The Times of India believes fakes are in fashion? Then it’s ‘time’ they adjust their priorities.

July 30, 2009 § Leave a comment

A recent headline in The Times of India encouraging readers to “Get fashionable on budget with ‘Fake’ fashion!’ touts an article detailing a new trend in Delhi where the alleged ‘ubër chic’ set is shunning authentic labels for fake alternatives. Seems like a perfect opportunity to slam the practice as cultural poison, right? Well sadly The Times took another route and the article that ran is a cavalier display of disregard.

Offering the same old flat rationale for shopping in the sham aisle – affordability – with a lighthearted tone, the article’s practically a piece of service journalism for those who covet artistry of actual labels but are unwilling to buy them. What gives Times of India? Certainly trend journalism should be exciting and revelatory, but to encourage an epidemic with so many unseen victims? To detail how to get those designer looks without the designer prices? Come on! We’re all for smart shopping, but that’s just appalling. The paper has forgotten its purpose: to give a dimensional and balanced portrait of significant cultural moments.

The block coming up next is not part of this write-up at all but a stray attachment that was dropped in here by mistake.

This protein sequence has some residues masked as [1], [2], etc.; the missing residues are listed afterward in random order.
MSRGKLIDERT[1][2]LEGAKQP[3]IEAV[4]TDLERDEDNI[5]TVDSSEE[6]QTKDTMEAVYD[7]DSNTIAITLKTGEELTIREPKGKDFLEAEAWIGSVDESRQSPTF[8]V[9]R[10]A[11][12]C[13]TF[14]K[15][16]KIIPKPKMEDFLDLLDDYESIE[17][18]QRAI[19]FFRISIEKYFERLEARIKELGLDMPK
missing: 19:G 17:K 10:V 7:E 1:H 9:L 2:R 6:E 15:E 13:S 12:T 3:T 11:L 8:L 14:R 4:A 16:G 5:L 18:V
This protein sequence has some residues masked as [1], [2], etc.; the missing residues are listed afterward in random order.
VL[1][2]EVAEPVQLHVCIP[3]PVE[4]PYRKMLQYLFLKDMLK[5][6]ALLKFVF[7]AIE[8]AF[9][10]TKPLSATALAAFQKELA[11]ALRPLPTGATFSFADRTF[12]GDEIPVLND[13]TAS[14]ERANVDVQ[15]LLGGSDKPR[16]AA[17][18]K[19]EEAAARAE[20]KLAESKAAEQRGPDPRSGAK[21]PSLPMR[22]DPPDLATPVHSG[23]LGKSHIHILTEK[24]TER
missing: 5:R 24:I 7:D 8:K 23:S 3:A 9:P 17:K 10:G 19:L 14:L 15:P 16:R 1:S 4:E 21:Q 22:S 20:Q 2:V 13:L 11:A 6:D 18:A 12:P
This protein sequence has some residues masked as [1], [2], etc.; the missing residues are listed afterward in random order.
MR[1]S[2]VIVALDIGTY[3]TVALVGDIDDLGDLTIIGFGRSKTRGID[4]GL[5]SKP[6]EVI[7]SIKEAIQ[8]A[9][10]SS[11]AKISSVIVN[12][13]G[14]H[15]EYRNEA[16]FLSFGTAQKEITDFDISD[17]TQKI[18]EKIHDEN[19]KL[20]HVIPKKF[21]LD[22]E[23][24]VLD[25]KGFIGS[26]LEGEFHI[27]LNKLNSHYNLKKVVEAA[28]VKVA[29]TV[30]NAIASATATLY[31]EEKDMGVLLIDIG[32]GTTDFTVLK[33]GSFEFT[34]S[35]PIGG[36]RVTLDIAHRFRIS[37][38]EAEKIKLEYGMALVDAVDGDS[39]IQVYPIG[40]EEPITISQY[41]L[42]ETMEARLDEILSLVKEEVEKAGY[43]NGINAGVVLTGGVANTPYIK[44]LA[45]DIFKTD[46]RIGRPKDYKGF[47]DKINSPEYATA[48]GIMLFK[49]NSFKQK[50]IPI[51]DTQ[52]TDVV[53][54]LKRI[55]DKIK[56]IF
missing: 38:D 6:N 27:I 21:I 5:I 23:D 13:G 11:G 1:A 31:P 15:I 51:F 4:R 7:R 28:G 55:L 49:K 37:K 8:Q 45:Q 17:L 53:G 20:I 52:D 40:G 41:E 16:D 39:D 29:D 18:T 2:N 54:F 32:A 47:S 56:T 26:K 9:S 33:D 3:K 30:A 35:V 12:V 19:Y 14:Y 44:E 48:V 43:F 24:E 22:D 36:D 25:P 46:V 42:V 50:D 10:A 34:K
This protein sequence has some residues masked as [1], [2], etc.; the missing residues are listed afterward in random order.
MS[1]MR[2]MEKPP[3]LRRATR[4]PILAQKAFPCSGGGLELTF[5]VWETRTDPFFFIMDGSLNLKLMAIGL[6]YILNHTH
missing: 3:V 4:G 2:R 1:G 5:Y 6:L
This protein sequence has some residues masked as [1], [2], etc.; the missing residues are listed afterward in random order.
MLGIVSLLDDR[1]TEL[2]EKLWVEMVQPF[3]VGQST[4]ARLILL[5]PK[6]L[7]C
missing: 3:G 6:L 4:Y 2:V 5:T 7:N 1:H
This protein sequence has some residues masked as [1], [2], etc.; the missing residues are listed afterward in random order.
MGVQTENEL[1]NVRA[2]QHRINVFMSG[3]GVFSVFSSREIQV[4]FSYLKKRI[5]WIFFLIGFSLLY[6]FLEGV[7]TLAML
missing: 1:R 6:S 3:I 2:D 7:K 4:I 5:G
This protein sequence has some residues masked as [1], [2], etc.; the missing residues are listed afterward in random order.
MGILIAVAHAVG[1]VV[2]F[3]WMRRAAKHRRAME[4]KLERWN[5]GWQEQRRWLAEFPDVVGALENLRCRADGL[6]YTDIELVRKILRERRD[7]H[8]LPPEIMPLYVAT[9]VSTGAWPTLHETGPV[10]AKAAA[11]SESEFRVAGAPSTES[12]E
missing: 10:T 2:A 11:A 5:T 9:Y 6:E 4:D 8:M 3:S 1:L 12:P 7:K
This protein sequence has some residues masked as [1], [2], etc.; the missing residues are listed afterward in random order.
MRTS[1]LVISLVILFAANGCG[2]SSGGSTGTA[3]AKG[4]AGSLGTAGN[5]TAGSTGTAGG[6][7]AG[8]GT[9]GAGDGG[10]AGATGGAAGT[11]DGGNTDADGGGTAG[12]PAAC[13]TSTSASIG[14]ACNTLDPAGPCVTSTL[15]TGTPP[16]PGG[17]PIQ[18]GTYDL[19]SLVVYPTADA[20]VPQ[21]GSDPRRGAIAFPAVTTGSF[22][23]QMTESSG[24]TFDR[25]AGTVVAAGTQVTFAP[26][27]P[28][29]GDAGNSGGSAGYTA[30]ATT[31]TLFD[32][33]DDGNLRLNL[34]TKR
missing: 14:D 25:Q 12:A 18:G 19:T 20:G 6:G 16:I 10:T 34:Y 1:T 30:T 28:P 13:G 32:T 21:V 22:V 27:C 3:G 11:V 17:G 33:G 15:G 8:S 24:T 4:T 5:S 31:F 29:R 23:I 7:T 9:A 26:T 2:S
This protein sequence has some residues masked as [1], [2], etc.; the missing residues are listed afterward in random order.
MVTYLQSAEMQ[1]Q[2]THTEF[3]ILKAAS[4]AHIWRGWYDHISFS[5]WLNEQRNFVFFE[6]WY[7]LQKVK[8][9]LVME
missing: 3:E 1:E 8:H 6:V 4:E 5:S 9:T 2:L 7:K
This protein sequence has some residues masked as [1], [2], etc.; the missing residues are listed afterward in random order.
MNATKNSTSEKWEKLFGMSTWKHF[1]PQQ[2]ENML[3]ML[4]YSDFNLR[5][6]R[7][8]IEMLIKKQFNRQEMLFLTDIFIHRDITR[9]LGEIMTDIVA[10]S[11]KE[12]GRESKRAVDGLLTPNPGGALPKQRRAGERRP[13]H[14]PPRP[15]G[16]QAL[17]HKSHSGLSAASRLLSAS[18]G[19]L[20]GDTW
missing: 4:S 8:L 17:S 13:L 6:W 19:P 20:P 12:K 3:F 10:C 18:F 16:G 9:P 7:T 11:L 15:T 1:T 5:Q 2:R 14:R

This particular piece is as lopsided as a one-eared bunny.

Disturbingly, the article’s tone has a certain giddiness to it, like a child who found a way out of doing chores. This tone couldn’t be father from the reality of the knockoff bane. It’s about children, certainly, but children forced into unspeakable conditions to produce the fraud frock of the moment. And speaking of “of-the-moment,” maybe it’s true for the purchaser, but where the lowest person on the production chain is considered, and we’re talking children who are disturbingly young and other unfortunates, the fake trade is about stolen moments, about lives destroyed.

Anyone who could get excited about this kind of foolish opportunity couldn’t possibly be aware of the human cost. It’s not as easy as reduced prices and fashionable looks. It’s not as easy as a cheap chance to shine in the hottest trends. It is about corruption and stolen lives. It is about terrorist financing and child labor.

The Times offers the perspective of a designer who work is oft ripped-off:

Designer Suneet Varma, a purported copy of whose work we found, says, “I feel that once the design is out there, it’s for the world to see. If the outfit is influenced – if it has a similar print, silhouette, length or cut – and that takes off as a trend, then it’s okay. But if we spot something completely similar, then I consider it as plagiarism and I have lawyers who take care of it.”

But frankly, this isn’t even close to the in-depth consideration the issue requires. It’s a gloss over, lukewarm legal consideration. There’s no talk of the true criminal enterprise at work. There needs to be more.

Every time you consider buying a knockoff to save a little money, think about the cost to others. Wearing a copycat item is just like unbalanced journalism: they’re both lazy and harmful.

Get fashionable with counterfeit fashion? Please. How does that make a shred of sense? Let’s cut through the headline’s enthusiasm and get to the heart of the piece: it’s nothing more than a call to get fake.

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